Levetiracetam in patients with central neuropathic post-stroke pain – a randomized, double-blind, placebo-controlled trial
Correspondence: G. J. Jungehulsing, MD, Department of Neurology and Center for Stroke Research Berlin (CSB), Charité-Universitätsmedizin Berlin, Hindenburgdamm 30, 12203 Berlin, Germany (tel.: +49 (0)30 84454080/4145; fax: +49 (0)30 84454264; e-mail: firstname.lastname@example.org).
Background and purpose
Central post-stroke pain (CPSP) is a severe chronic neuropathic pain condition defined as a spontaneous pain or allodynia corresponding to a vascular lesion. It usually evolves weeks after stroke, and can distinctively impair the quality of life. Treatment is complex and mostly unsatisfactory. We hypothesized that the anti-epileptic drug levetiracetam (LEV) improves CPSP compared with placebo. The purpose of this study was to examine the efficacy and tolerability of LEV in patients with CPSP.
In a double-blind, placebo-controlled, crossover study design patients with CPSP lasting at least 3 months and a pain score ≥ 4 on the 11-point Likert scale were treated over two 8-week periods with a maximum dose up to 3000 mg LEV or placebo. Primary endpoint was a median pain lowering ≥ 2 in the final treatment week compared with the last baseline week. Secondary outcome measures comprised additional pain ratings, depression, sleep quality, quality of life and patients' global impression of change.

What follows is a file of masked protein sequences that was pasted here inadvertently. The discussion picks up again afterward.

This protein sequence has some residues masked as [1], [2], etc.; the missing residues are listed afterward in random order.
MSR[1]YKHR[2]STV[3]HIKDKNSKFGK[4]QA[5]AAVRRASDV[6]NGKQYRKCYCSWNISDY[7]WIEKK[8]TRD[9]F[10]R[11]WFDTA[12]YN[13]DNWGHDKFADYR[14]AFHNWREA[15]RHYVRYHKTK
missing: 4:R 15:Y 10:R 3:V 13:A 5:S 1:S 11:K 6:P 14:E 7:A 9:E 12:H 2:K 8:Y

Of 42 patients, 33 [61.5 years (40–76); 38% women] completed the study. Side effects and withdrawals were more frequent in the LEV (n = 5) group than in the placebo group (n = 1). Patients treated with LEV did not show any improvement of pain or changes in secondary outcome parameters compared with placebo.
LEV is not effective in treatment for CPSP. The mode of action of LEV does not exert an analgesic effect in chronic CPSP.